In terms of information, there are now many notions, both “statistical” (e.g., Shannon metrics) and “semantic”. While statistical information is reasonably well defined, this is not the case for semantic information. For example, in the philosophy of science, semantic information views signals as representations. On the other hand, recent work in communications engineering often views semantic information as generalizations of statistical information. For physicists, a recent approach sees semantic information as the part of statistical (syntactic) information that is causally necessary for the system to maintain its own existence [56]. Even though the definition of semantics in molecular communication can be further developed, there is the potential to explore the limits of digital communications when applied to molecular communication with analog nature. A more refined application of communication theory models to biological systems, here synthetic, may lead to novel communications methods.
If such basic questions of terminology are not resolved, it is clear that any interaction between the communities will be limited. Indeed, without clearer definitions, it is also not obvious that the communities are even working on related problems. As both communities continue to evolve over the years, it is important that these issues are closely monitored to ensure that the relationships between both communities are maintained at the highest levels. In this respect, we hope for more frequent occasions of contact, debate, and reciprocal knowledge. The virtual workshop we are commenting here can be seen as a first step in this direction.

4.2. The Gap between Mathematical/Conceptual Frameworks and Experimentation

A typical synthetic biologist is concerned with the question: does a synthetic cell produce a certain behavior? This question concerns whether or not a synthetic cell produces a particular response (e.g., chemical or fluorescent) in another synthetic or natural cell upon molecular communication. Similarly, an analogous question is whether a particular nanoparticle responds in an appropriate way to a stimulus (chemical, light, magnetic, or temperature) or, after release of cargo, produces an appropriate response in a biological cell or in another nanoparticle.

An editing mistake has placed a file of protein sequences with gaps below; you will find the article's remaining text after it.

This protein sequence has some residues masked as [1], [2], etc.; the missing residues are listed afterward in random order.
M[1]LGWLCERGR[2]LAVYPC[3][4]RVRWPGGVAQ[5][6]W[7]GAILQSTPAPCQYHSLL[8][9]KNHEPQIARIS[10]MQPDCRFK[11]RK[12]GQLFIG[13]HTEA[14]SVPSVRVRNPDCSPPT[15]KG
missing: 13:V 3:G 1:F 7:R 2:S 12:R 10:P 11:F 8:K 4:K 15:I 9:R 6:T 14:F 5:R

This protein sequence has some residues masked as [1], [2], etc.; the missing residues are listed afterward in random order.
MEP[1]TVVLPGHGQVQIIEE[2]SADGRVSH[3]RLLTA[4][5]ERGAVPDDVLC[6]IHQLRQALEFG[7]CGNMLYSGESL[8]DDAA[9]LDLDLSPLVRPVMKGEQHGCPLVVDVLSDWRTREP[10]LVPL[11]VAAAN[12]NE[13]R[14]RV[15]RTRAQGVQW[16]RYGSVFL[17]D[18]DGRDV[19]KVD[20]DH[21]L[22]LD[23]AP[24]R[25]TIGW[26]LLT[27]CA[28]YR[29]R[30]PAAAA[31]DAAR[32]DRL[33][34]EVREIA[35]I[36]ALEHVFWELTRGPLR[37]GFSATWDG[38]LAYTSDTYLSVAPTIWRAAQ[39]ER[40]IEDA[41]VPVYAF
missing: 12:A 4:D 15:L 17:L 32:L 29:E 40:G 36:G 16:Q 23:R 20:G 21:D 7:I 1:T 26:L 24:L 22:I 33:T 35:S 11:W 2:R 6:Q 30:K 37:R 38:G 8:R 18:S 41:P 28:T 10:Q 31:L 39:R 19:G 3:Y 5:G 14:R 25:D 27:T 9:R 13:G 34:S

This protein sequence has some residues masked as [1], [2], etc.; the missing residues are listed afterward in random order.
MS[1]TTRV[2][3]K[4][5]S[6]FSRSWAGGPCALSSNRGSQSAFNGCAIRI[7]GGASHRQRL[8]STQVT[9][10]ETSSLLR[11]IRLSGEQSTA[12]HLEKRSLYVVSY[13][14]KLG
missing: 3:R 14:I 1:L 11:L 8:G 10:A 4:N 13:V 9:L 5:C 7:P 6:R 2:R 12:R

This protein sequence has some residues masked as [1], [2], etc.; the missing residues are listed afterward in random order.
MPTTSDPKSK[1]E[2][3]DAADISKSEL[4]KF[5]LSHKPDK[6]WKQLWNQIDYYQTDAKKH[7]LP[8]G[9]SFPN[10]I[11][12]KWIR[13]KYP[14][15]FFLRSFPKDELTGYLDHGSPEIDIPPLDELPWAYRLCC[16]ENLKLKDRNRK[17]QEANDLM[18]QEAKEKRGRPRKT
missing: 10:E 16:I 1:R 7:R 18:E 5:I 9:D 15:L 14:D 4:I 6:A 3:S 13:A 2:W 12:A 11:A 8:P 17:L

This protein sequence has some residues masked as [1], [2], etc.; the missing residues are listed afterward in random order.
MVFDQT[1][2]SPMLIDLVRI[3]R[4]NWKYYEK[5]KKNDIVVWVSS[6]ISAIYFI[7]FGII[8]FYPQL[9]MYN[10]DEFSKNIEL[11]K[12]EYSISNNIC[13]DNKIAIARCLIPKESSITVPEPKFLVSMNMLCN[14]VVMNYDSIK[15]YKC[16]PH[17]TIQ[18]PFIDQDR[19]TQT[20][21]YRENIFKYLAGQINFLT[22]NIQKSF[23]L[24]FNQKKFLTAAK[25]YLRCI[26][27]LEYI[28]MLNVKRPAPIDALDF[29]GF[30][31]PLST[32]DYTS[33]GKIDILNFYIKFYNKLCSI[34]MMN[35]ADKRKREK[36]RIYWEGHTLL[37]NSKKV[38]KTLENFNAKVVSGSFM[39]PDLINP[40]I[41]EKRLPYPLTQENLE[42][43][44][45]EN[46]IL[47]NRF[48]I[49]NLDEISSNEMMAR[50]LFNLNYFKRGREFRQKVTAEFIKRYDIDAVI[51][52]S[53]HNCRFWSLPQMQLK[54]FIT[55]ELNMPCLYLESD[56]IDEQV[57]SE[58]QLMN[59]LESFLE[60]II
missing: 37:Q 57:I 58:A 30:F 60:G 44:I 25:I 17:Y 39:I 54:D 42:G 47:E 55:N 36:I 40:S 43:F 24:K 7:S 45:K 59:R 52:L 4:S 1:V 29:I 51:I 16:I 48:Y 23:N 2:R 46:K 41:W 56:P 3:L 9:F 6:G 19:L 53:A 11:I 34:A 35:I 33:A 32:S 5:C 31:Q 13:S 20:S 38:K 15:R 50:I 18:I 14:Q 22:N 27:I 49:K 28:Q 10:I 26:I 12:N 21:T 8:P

On the other hand, a communications engineer is also concerned with the quality of communication between a sender and receiver. For example, an important goal is for a message to be reliably communicated from the sender to the receiver. Via the framework of Shannon, the quality of communication can be quantified via statistical information metrics. These quantitative metrics allow the optimization of the communication against various trade-offs regarding the available resources, the environmental or channel conditions, and the rate and accuracy of the information transfer. However, synthetic biologists and chemists have not been interested in understanding biological communication systems beyond whether or not they produce a desired response, and the Shannon framework has seen limited use up to this point. Moreover, communication engineers adapting theories from conventional electromagnetic communications to the biological communications often make too many simplifications for the sake of tractability and generalizability of their models and analyses, eventually degrading the physical correspondence of their work. This renders the developed models impractical to a large extent for the use of synthetic biologists who need to deal with the peculiarities of their biological designs in laboratory benches.